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writer. his piece in the magazine this week is called "fighting sea- fantasyland." he joins us tonight from new york. good to have you back on this program. >> great to be with you as always. thank you. tavis: i would want to start with the news of the day. there is so much news. congress is back in session for this lame duck session as it were. clearly, the top of the agenda for them and i suspect for the nation is how they keep the country from going over what has been referred to as the fiscal cliff. a lot easier to say then sequestration trade your thoughts on how serious both sides have to be or if in fact will be in coming to some grand bargain, some solution. these days following the election. >> they will be fairly serious. the first thing that has to happen is the republicans have to get over their shock of losing an election they thought
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they were going to win. we realize their leverage is rather limited. already we're seeing certainly that in the case of john boehner and the big question for everyone is whether or not he can get his rather radical troops in the house in line. they have to make a deal. they will make a deal. the business community that supports both parties wants a deal. i am hoping that the president will hold to his principles this time and get a deal that is good for the country. the republicans will have to give up a lot. we're seeing signs that they might. >>tavis: you said to three thins that you always do when you open your mouth. let me pick on some things and get you back on package. tell me what you believe republicans will not do the opposite of compromise which is to dig their heels in. when somebody takes this kind of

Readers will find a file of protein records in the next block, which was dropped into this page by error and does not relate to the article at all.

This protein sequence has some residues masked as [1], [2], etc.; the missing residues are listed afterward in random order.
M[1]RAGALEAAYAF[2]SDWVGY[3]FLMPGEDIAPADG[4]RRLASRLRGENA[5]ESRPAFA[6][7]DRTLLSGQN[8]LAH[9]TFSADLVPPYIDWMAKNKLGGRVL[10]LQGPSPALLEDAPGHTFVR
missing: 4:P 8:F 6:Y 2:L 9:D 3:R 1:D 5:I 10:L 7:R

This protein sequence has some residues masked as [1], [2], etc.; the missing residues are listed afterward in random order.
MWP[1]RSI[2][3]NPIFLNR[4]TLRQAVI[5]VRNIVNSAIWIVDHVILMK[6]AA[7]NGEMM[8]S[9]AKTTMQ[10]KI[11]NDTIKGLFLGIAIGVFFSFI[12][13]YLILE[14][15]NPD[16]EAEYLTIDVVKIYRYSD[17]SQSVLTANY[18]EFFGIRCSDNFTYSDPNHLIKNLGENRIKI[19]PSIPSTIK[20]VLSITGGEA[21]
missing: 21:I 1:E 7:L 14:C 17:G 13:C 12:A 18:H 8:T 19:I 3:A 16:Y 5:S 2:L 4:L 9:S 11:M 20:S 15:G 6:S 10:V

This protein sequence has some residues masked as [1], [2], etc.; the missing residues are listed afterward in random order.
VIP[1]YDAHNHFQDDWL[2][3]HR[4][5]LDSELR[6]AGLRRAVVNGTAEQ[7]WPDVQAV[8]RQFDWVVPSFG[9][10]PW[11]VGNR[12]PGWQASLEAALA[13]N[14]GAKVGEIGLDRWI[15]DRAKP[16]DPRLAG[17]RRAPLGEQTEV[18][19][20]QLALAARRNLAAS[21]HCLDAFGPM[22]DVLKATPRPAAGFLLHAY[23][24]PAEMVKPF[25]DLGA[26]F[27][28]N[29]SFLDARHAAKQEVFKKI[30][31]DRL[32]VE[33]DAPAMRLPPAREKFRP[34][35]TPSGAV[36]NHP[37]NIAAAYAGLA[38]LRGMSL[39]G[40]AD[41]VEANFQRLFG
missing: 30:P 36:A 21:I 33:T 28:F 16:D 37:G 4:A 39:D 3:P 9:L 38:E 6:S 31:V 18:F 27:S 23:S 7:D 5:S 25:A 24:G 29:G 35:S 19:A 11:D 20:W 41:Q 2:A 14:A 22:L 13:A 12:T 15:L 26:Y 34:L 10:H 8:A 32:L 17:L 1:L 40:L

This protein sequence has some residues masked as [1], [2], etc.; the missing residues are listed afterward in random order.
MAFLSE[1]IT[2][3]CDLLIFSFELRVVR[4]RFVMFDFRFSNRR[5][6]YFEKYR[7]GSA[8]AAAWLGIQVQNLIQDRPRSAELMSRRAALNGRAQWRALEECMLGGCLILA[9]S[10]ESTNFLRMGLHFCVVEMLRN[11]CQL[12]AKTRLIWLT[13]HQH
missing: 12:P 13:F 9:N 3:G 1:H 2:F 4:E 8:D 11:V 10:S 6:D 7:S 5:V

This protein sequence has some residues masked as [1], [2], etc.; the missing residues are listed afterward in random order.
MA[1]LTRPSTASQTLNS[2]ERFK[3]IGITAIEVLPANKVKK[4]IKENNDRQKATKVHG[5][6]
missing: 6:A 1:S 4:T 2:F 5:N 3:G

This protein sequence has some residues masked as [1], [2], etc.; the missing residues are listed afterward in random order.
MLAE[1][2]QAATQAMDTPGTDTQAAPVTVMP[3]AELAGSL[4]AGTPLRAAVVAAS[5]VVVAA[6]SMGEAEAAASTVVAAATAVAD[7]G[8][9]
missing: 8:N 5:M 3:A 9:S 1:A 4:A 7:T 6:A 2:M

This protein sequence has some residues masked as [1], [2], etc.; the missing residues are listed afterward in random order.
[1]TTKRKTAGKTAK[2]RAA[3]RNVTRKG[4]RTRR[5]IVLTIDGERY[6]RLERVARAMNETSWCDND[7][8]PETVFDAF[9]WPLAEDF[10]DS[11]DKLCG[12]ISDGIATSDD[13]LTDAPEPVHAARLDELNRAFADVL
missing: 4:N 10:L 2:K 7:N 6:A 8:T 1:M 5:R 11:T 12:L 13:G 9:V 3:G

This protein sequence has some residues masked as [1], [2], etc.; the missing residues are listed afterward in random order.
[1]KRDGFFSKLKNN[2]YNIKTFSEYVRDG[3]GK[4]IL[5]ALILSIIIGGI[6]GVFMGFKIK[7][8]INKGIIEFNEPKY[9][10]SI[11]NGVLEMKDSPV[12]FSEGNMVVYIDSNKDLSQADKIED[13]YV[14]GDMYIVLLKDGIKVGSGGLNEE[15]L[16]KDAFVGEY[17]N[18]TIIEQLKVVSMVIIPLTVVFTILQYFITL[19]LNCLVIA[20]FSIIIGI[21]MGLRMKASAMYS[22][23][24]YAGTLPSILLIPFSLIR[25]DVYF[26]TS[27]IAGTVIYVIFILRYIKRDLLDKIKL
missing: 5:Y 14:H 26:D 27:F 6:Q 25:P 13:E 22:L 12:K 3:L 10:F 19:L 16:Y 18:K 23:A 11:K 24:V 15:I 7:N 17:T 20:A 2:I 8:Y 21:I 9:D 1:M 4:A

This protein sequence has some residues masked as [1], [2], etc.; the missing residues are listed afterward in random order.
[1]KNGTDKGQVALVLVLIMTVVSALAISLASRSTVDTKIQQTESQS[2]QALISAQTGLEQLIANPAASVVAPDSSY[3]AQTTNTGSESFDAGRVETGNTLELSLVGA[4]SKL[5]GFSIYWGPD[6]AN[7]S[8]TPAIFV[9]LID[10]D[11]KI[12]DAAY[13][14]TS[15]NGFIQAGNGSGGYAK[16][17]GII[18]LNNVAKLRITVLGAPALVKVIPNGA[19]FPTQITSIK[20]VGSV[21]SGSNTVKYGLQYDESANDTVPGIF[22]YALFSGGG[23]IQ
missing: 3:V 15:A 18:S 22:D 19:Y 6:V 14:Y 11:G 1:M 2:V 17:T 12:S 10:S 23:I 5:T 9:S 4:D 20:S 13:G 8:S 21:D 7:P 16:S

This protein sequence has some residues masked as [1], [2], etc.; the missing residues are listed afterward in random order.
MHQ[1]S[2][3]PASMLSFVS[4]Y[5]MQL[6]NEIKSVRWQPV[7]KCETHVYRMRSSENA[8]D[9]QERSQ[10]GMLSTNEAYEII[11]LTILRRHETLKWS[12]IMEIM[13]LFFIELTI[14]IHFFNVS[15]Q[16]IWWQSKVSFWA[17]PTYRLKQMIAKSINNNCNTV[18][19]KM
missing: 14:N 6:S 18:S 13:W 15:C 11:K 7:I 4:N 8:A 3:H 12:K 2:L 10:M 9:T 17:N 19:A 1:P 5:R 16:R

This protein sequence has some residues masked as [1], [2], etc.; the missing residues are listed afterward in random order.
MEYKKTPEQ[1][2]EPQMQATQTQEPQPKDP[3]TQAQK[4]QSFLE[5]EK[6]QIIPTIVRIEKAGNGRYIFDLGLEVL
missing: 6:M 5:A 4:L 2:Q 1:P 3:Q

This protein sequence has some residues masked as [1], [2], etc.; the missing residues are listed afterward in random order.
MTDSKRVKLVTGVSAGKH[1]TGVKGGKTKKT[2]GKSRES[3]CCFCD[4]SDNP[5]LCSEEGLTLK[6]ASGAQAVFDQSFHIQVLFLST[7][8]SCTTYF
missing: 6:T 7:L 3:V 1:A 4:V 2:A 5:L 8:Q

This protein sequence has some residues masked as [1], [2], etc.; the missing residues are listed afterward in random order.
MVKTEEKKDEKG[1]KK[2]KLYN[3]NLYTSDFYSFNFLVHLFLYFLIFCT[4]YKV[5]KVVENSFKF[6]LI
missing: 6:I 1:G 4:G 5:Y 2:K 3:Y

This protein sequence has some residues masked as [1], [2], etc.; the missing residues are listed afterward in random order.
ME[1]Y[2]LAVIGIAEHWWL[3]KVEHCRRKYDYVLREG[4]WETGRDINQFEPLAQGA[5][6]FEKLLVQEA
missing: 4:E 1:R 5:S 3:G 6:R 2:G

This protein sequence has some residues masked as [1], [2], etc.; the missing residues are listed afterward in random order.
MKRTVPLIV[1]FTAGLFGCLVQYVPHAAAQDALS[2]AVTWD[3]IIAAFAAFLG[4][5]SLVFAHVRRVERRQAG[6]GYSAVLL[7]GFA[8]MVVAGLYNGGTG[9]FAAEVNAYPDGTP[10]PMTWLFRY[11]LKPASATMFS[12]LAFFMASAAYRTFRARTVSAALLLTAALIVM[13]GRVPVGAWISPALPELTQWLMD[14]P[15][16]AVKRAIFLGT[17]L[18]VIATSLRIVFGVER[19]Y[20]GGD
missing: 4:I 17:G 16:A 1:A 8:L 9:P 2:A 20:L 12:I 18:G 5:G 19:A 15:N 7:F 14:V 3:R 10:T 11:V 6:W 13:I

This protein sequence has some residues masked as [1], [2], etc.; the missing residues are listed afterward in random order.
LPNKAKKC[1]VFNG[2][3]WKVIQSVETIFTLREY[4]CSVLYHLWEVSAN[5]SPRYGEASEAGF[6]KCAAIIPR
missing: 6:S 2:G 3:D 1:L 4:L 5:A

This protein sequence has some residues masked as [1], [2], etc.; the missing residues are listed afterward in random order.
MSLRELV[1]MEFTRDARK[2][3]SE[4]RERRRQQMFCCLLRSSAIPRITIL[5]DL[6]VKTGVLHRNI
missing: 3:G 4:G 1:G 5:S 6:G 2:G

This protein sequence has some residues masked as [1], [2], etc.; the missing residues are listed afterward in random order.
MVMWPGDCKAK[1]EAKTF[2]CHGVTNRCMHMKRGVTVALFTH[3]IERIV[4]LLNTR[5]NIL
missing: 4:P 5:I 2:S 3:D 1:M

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shocking, there are two ways to respond, gracefully or arrogant way. pompously. tell me why you believe they are not going to dig their heels in, looking there ones after this election verses compromising and getting along with the president regrets over the long term the me not and they may well dig their heels in. we do not know yet and i cannot predict what will happen. over the short-term, there is too much movement. too much concern essentially from the wall street and the business backers. the people who wrote the checks and road big checks that did not pay off and i do not think they want the stabilization and uncertainty. -- destabilization and uncertainty. the hells could be dug in -- the heels could be dug in by the tea party. some are making noises they do not want to go along with anything.